|H R Hm||Endogenous||39||Mouse IgG1|
For western blots, incubate membrane with diluted primary antibody in 5% w/v nonfat dry milk, 1X TBS, 0.1% Tween® 20 at 4°C with gentle shaking, overnight.
NOTE: Please refer to primary antibody datasheet or product webpage for recommended antibody dilution.
From sample preparation to detection, the reagents you need for your Western Blot are now in one convenient kit: #12957 Western Blotting Application Solutions Kit
NOTE: Prepare solutions with reverse osmosis deionized (RODI) or equivalent grade water.
Load 20 µl onto SDS-PAGE gel (10 cm x 10 cm).
NOTE: Volumes are for 10 cm x 10 cm (100 cm2) of membrane; for different sized membranes, adjust volumes accordingly.
* Avoid repeated exposure to skin.
posted June 2005
revised November 2013
Reprobing of an existing membrane is a convenient means to immunoblot for multiple proteins independently when only a limited amount of sample is available. It should be noted that for the best possible results a fresh blot is always recommended. Reprobing can be a valuable method but with each reprobing of a blot there is potential for increased background signal. Additionally, it is recommended that you verify the removal of the first antibody complex prior to reprobing so that signal attributed to binding of the new antibody is not leftover signal from the first immunoblotting experiment. This can be done by re-exposing the blot to ECL reagents and making sure there is no signal prior to adding the next primary antibody.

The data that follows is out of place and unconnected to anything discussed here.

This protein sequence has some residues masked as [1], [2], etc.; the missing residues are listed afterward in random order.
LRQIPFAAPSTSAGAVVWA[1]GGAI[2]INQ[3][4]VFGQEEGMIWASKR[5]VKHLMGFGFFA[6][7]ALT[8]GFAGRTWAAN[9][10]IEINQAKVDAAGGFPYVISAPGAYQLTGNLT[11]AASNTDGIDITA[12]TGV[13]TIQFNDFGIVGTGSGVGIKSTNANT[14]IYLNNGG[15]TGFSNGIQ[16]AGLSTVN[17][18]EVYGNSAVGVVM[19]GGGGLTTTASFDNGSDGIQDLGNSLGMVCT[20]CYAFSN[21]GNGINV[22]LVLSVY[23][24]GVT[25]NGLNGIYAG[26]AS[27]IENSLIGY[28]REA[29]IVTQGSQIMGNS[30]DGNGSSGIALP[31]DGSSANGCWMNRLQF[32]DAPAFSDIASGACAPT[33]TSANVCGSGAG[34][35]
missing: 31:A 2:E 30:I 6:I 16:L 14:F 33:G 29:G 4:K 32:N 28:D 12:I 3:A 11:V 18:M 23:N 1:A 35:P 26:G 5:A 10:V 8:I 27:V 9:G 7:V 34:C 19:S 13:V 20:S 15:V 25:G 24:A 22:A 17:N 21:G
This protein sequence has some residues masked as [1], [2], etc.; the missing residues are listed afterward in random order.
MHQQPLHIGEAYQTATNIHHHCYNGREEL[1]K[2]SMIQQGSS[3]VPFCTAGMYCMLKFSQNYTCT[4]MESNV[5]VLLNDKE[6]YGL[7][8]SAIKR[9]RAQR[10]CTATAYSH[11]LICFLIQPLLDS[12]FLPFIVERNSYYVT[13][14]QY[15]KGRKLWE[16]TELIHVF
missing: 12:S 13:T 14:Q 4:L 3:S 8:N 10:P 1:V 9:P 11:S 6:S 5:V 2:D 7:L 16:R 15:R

NOTE: Prepare solutions with reverse osmosis deionized (RODI) or equivalently purified water.
posted June 2005
revised June 2016
Protocol Id: 19
Supplied in 10 mM sodium HEPES (pH 7.5), 150 mM NaCl, 100 µg/ml BSA, 50% glycerol and less than 0.02% sodium azide. Store at –20°C. Do not aliquot the antibody.
CrkL (32H4) Mouse mAb detects endogenous levels of CrkL protein. It does not cross-react with related proteins.
Human, Rat, Hamster
Monoclonal antibody is produced by immunizing animals with a synthetic peptide corresponding to amino-terminal residues of human CrkL.
CrkL, a 39 kDa adaptor protein, has a key regulatory role in hematopoietic cells. CrkL has one SH2 and two SH3 domains, with 60% homology to CrkII (1). The amino-terminal SH3 domain of CrkL binds proteins such as C3G, SOS, PI3K, c-Abl and BCR/Abl. The SH2 domain of CrkL can bind to tyrosine-phosphorylated proteins such as Cbl, HEF1, CAS and paxillin (2,3). CrkL is involved in various signaling cascades initiated by different cytokines and growth factors. The biological outcomes of the Crk-activated signal transduction include the modulation of cell adhesion, cell migration and immune cell responses (4). CrkL is a prominent substrate of the BCR/Abl oncoprotein in chronic myelogenous leukemia and binds to both BCR/Abl and c-Abl (5). CrkL is prominently and constitutively tyrosine phosphorylated in CML neutrophils and is not phosphorylated in normal neutrophils. Moreover, stimulation of normal neutrophils with cytokines and agonists does not induce tyrosine phosphorylation of this protein (6), indicating that it may be a useful target for therapeutic intervention or as a disease marker. Tyr207 in CrkL is the BCR/Abl phosphorylation site (7).
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